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But how do I pay for it?

Posted by on Jun 26, 2014 in Ads, Blog, Branding, Brochures, Business analysis (including marketing strategy), Business Cards, Catalogs, Conference Marketing Materials, Corporate Identity, Corporate Stationary, Custom Illustration, Fliers, For Slider, General Business, Information Architecture, LAMP Server Maintenance, Logos, Marketing, Presentation Folders, Product Literature, SEO, Social Media, Usability, Web Design | Comments Off on But how do I pay for it?

But how do I pay for it?

Given what you may have already read elsewhere on the web about web design and development, one thing you might be asking yourself is “how do I pay for it?” Though my rates are pretty reasonable given the industry average of $50/hr (you can read more about what web designers charge here), I do realize that many people wanting a web site don’t necessarily have a large budget to do everything they’d like. I’ve worked with a number of clients whose budgets have ranged from a few hundred dollars for a basic online presence, to those with upwards of $1,000. One thing a client needs to understand when doing such work while remaining within their budgetary constraints is that they can establish the basics then always expand when they can budget more for additional functionality or other addons. This works well for those with minimal funding, and I often find them returning for more when they’re ready to do so. They stay happy—which keeps me happy—and I remain gainfully employed. I also do fairly large web sites of course, complete with all the functionality a client might need as well as anything else dictated by their specific requirements (e.g., custom page layouts, additional graphic design, custom logos for use in their web sites, etc.) for those who have the budget to have such work done. You can browse a selected range of my web work via my web site portfolio, which includes work I’ve done where costs ranged anywhere from $400 for a smaller, complete web site, to tens of thousands of dollars over the course of a few years, where such work included ongoing site maintenance  and a number of regular revamps (e.g., converting sites that I did a few years back to those based on today’s responsive design frameworks). How much you spend and can have done for that amount is really up to you and your budget. What you can expect regarding what you get for your money is explained fairly well here. Providing value for my clients As a freelance professional, the most important thing for me in the work that I do is to provide value for my clients, regardless of their working budget. It’s my belief that everything I do for a client should be of high quality within the scope of a project, simply because I both support the notion that the customer is always right (something I picked up working for a number of larger corporations), and thoroughly believe in customer satisfaction. That said, I also believe maintaining such relationships often involves an educational process to some degree (depending on the client, but especially true in the case of web site development and design) and that effective communication is paramount to the successful completion of a project and that ensuing satisfaction. Clients of mine appreciate this philosophy, which you can read about here. …everything I do for a client should be of high quality within the scope of a project, simply because I both support the notion that the customer is always right, and thoroughly believe in customer satisfaction. So, how do I pay for it? Whether you’re looking for custom graphic work like web banners, including all manner of ad layouts, printed brochures, trade show banners or other printed material or you’d like to know more about re-branding your professional identity (e.g., logo development), or you’re thinking about a web site for your large or small business (eCommerce or other); whether you’re an individual or larger group of people who manage(s) a small or larger business or an educational or non-profit organization of any size, please don’t hesitate...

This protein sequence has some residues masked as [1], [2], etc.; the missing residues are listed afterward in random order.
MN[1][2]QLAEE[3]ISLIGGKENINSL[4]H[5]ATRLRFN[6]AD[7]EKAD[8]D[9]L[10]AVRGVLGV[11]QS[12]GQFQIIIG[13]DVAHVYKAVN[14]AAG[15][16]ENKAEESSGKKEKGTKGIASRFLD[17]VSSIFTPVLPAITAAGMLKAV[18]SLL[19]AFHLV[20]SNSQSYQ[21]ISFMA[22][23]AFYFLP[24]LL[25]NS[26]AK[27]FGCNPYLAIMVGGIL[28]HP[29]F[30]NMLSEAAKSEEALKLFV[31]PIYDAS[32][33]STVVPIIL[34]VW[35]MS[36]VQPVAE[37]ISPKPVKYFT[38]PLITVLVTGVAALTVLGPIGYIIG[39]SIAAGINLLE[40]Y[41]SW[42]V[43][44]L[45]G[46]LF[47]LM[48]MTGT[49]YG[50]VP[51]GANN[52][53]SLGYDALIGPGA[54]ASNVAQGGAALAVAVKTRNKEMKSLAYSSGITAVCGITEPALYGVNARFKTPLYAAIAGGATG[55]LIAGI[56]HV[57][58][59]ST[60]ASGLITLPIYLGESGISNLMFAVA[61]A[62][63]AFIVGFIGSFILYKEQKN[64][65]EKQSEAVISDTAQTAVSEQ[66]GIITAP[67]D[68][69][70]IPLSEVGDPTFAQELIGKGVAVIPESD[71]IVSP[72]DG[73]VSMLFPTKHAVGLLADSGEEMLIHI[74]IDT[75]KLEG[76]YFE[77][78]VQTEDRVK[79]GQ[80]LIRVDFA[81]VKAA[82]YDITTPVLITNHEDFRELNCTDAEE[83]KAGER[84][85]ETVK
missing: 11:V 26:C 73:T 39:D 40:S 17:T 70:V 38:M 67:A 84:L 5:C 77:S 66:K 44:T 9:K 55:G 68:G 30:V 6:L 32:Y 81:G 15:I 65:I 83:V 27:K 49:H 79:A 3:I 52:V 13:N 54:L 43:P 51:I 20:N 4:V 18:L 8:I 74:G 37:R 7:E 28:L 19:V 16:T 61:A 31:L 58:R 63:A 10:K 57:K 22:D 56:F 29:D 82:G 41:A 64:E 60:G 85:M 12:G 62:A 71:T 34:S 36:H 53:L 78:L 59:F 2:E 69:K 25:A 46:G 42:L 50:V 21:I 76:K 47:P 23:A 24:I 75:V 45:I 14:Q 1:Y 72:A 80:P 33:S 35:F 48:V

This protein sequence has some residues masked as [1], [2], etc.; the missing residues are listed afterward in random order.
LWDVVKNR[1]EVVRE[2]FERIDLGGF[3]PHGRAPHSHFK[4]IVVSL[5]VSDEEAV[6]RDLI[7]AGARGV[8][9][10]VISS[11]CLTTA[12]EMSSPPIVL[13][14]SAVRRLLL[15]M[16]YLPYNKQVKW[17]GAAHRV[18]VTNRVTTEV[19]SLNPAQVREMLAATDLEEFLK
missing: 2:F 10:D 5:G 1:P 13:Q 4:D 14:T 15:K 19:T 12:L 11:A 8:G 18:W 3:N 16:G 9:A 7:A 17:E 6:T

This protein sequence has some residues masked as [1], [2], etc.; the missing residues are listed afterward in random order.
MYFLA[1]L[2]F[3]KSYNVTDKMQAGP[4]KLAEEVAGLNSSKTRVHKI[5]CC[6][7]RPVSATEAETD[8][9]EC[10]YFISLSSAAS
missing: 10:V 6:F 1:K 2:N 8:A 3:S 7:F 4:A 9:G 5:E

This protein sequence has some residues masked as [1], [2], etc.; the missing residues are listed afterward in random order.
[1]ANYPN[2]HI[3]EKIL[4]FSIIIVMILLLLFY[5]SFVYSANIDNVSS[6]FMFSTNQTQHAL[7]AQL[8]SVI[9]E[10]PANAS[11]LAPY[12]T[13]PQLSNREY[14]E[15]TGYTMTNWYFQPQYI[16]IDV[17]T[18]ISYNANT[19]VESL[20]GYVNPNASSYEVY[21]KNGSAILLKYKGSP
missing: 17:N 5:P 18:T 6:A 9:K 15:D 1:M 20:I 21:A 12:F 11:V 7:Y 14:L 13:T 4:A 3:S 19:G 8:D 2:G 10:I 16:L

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The Fine Print: other graphic work of mine